Last Days Of A War - Poem by Herbert Nehrlich
They stood in knee deep waters of the river
and madly brushed the shredded skin off bodies.
Two phosphorus grenades had caused a shiver
of panicstricken fliers in their bloody
and barely functioning old Fockers and the Schmitts.
Their own dear cousins also brothers, even sisters,
were fearing Amis and the homeland-loving Brits,
so ammunition was released, some flew like twisters
but only phosphorus was feared like death and hell.
Strong-bristled brushes needed to be scraped with skill
if one were willing to see rawness as they fell,
those large skin pieces that would mean impending kill,
it was their war, the people thought in desperation.
What right did Adolph take that brought such rampant doom,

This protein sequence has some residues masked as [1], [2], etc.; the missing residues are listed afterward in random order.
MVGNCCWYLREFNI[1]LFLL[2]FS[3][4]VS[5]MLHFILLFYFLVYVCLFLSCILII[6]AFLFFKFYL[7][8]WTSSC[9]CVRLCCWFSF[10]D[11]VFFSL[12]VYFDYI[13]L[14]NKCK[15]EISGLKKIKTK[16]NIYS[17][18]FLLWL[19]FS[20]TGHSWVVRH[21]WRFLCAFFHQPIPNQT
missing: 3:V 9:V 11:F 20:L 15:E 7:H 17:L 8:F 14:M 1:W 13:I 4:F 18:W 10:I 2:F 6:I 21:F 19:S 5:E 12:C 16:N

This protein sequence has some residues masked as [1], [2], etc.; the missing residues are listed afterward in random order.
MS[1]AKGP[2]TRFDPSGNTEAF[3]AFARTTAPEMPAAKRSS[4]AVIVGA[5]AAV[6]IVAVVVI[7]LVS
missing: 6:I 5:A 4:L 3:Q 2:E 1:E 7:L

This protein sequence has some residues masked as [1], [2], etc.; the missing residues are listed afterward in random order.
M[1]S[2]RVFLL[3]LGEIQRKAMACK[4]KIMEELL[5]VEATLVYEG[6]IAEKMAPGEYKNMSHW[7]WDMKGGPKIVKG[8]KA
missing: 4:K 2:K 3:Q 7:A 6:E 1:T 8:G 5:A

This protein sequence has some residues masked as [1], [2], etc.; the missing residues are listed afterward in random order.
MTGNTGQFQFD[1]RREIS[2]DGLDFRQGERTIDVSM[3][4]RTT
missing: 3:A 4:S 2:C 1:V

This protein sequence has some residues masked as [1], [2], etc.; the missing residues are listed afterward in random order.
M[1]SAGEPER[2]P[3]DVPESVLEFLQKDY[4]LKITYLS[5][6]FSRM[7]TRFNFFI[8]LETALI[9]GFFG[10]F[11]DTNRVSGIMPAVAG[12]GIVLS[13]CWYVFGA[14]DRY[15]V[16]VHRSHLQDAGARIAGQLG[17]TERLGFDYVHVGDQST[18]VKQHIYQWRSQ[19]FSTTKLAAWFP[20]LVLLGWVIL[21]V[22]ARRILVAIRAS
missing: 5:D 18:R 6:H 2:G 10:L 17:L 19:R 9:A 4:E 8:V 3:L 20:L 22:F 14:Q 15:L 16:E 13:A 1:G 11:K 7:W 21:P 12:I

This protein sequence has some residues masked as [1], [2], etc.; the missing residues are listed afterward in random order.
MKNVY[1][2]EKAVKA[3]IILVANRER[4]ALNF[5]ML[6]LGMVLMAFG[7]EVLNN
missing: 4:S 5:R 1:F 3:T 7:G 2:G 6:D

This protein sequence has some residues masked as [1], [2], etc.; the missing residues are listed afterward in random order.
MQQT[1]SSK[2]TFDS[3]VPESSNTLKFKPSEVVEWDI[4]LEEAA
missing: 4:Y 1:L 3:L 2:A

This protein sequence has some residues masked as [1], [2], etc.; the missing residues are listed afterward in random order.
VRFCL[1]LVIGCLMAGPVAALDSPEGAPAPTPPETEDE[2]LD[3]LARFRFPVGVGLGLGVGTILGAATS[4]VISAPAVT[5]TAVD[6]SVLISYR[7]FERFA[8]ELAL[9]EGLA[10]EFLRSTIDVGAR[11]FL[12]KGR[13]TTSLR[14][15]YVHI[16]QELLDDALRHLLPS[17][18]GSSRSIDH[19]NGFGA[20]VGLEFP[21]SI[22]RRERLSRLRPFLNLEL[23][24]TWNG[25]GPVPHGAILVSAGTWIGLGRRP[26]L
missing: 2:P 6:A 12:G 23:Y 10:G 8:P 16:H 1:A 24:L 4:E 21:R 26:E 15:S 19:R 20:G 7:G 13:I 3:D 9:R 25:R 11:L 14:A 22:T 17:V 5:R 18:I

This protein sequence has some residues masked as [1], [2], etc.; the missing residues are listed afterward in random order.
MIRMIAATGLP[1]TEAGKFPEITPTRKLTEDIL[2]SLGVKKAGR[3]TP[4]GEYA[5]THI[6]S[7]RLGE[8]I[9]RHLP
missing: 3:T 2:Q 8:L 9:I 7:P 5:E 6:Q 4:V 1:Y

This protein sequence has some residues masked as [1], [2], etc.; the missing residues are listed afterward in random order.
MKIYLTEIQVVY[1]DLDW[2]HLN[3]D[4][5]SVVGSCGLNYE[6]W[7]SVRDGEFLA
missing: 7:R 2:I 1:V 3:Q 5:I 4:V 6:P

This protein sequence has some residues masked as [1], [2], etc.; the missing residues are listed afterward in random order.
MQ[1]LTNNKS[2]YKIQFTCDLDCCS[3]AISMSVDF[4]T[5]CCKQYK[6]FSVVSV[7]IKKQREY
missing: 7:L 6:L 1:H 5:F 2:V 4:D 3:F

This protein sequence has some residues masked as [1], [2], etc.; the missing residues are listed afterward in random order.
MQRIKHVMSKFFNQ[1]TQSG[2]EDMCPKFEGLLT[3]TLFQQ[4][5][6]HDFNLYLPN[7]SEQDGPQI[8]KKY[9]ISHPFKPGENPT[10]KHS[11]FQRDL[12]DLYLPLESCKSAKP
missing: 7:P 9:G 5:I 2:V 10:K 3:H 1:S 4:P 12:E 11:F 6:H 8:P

they were too tired to defend their glorious nation,
they had been told that Germans needed much more room.
They called it Lebensraum, a space to breathe their air,
which was enriched with Aryan oxygen for masters,
they would condemn the ones who foolishly would dare
to spread their ugliness about, create disasters.
It all had been they knew that day, a bag of lies
itself a valued and expensive undertaking,
and no one worried over anxious plaintiff cries
it was the end of war, another in the making.
Comments about Last Days Of A War by Herbert Nehrlich
Read this poem in other languages
This poem has not been translated into any other language yet.
- Still I RiseMaya Angelou
- The Road Not TakenRobert Frost
- If You Forget MePablo Neruda
- DreamsLangston Hughes
- Annabel LeeEdgar Allan Poe
- Stopping By Woods On A Snowy EveningRobert Frost
- IfRudyard Kipling
- Do Not Stand At My Grave And WeepMary Elizabeth Frye
- I Do Not Love You Except Because I Love YouPablo Neruda
- TelevisionRoald Dahl